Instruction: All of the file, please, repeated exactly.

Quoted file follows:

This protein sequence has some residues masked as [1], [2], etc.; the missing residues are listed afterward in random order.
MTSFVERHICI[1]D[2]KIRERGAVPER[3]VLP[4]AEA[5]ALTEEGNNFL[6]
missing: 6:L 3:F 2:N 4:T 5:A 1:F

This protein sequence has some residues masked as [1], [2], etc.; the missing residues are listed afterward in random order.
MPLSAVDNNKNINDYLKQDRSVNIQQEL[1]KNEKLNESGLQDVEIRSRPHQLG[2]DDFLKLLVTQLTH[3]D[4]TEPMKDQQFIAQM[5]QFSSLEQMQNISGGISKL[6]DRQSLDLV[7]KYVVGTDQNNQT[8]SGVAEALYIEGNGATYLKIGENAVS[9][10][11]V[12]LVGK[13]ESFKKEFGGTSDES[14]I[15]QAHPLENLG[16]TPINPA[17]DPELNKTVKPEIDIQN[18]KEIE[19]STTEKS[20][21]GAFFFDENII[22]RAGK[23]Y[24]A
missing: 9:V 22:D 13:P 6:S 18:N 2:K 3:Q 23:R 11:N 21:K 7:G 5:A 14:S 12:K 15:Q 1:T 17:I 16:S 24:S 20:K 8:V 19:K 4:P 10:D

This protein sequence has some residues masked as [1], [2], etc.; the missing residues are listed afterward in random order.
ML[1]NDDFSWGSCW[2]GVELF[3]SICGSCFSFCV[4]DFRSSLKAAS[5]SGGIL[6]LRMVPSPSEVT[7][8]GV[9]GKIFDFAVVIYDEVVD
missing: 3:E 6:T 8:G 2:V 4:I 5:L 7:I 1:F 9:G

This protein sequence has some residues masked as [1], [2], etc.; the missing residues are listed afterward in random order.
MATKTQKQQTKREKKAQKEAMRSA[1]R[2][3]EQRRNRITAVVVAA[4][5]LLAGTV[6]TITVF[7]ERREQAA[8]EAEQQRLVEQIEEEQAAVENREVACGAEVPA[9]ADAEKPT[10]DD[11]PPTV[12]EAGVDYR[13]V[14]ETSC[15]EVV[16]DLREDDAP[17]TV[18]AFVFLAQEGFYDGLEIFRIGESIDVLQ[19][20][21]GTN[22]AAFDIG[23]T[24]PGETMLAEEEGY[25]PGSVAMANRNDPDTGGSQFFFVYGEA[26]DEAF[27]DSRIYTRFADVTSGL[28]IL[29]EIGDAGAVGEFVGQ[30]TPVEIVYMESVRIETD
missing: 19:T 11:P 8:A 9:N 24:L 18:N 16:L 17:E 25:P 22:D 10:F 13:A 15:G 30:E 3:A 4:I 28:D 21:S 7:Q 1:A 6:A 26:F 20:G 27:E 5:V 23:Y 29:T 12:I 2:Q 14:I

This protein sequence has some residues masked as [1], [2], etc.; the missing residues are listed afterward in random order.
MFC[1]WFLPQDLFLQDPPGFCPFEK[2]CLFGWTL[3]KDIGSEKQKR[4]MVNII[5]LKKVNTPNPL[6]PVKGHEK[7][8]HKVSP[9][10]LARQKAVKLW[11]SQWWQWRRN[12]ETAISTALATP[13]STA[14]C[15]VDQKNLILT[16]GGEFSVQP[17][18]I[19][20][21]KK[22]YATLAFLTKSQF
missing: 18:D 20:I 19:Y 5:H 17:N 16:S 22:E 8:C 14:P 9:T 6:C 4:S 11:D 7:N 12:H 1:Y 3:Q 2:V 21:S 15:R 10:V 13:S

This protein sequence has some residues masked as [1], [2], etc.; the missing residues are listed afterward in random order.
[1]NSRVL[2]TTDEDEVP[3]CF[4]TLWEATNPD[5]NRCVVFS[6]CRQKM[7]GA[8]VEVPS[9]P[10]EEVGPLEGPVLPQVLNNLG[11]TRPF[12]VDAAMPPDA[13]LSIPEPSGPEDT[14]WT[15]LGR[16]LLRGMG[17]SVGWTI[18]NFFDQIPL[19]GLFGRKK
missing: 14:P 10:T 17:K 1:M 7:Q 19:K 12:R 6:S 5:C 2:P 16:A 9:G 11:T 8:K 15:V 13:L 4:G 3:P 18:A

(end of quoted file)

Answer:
This protein sequence has some residues masked as [1], [2], etc.; the missing residues are listed afterward in random order.
MTSFVERHICI[1]D[2]KIRERGAVPER[3]VLP[4]AEA[5]ALTEEGNNFL[6]
missing: 6:L 3:F 2:N 4:T 5:A 1:F

This protein sequence has some residues masked as [1], [2], etc.; the missing residues are listed afterward in random order.
MPLSAVDNNKNINDYLKQDRSVNIQQEL[1]KNEKLNESGLQDVEIRSRPHQLG[2]DDFLKLLVTQLTH[3]D[4]TEPMKDQQFIAQM[5]QFSSLEQMQNISGGISKL[6]DRQSLDLV[7]KYVVGTDQNNQT[8]SGVAEALYIEGNGATYLKIGENAVS[9][10][11]V[12]LVGK[13]ESFKKEFGGTSDES[14]I[15]QAHPLENLG[16]TPINPA[17]DPELNKTVKPEIDIQN[18]KEIE[19]STTEKS[20][21]GAFFFDENII[22]RAGK[23]Y[24]A
missing: 9:V 22:D 13:P 6:S 18:N 2:K 3:Q 23:R 11:N 21:K 7:G 5:A 14:S 12:K 15:Q 1:T 17:I 16:S 24:S 20:K 8:V 19:K 4:P 10:D

This protein sequence has some residues masked as [1], [2], etc.; the missing residues are listed afterward in random order.
ML[1]NDDFSWGSCW[2]GVELF[3]SICGSCFSFCV[4]DFRSSLKAAS[5]SGGIL[6]LRMVPSPSEVT[7][8]GV[9]GKIFDFAVVIYDEVVD
missing: 3:E 6:T 8:G 2:V 4:I 5:L 7:I 1:F 9:G

This protein sequence has some residues masked as [1], [2], etc.; the missing residues are listed afterward in random order.
MATKTQKQQTKREKKAQKEAMRSA[1]R[2][3]EQRRNRITAVVVAA[4][5]LLAGTV[6]TITVF[7]ERREQAA[8]EAEQQRLVEQIEEEQAAVENREVACGAEVPA[9]ADAEKPT[10]DD[11]PPTV[12]EAGVDYR[13]V[14]ETSC[15]EVV[16]DLREDDAP[17]TV[18]AFVFLAQEGFYDGLEIFRIGESIDVLQ[19][20][21]GTN[22]AAFDIG[23]T[24]PGETMLAEEEGY[25]PGSVAMANRNDPDTGGSQFFFVYGEA[26]DEAF[27]DSRIYTRFADVTSGL[28]IL[29]EIGDAGAVGEFVGQ[30]TPVEIVYMESVRIETD
missing: 19:T 11:P 8:A 9:N 24:L 18:N 16:L 17:E 25:P 22:D 10:F 13:A 15:G 30:E 3:A 4:I 28:D 21:S 7:Q 1:A 6:A 26:F 20:G 27:E 5:V 23:Y 29:T 12:I 2:Q 14:I

This protein sequence has some residues masked as [1], [2], etc.; the missing residues are listed afterward in random order.
MFC[1]WFLPQDLFLQDPPGFCPFEK[2]CLFGWTL[3]KDIGSEKQKR[4]MVNII[5]LKKVNTPNPL[6]PVKGHEK[7][8]HKVSP[9][10]LARQKAVKLW[11]SQWWQWRRN[12]ETAISTALATP[13]STA[14]C[15]VDQKNLILT[16]GGEFSVQP[17][18]I[19][20][21]KK[22]YATLAFLTKSQF
missing: 18:D 20:I 19:Y 5:H 17:N 16:S 22:E 8:C 14:P 9:T 6:C 4:S 11:D 7:N 12:H 1:Y 3:Q 2:V 21:S 15:R 10:V 13:S

This protein sequence has some residues masked as [1], [2], etc.; the missing residues are listed afterward in random order.
[1]NSRVL[2]TTDEDEVP[3]CF[4]TLWEATNPD[5]NRCVVFS[6]CRQKM[7]GA[8]VEVPS[9]P[10]EEVGPLEGPVLPQVLNNLG[11]TRPF[12]VDAAMPPDA[13]LSIPEPSGPEDT[14]WT[15]LGR[16]LLRGMG[17]SVGWTI[18]NFFDQIPL[19]GLFGRKK
missing: 14:P 10:T 17:K 1:M 7:Q 19:K 12:R 6:S 5:C 2:P 16:A 9:G 11:T 8:K 15:V 13:L 4:G 3:P 18:A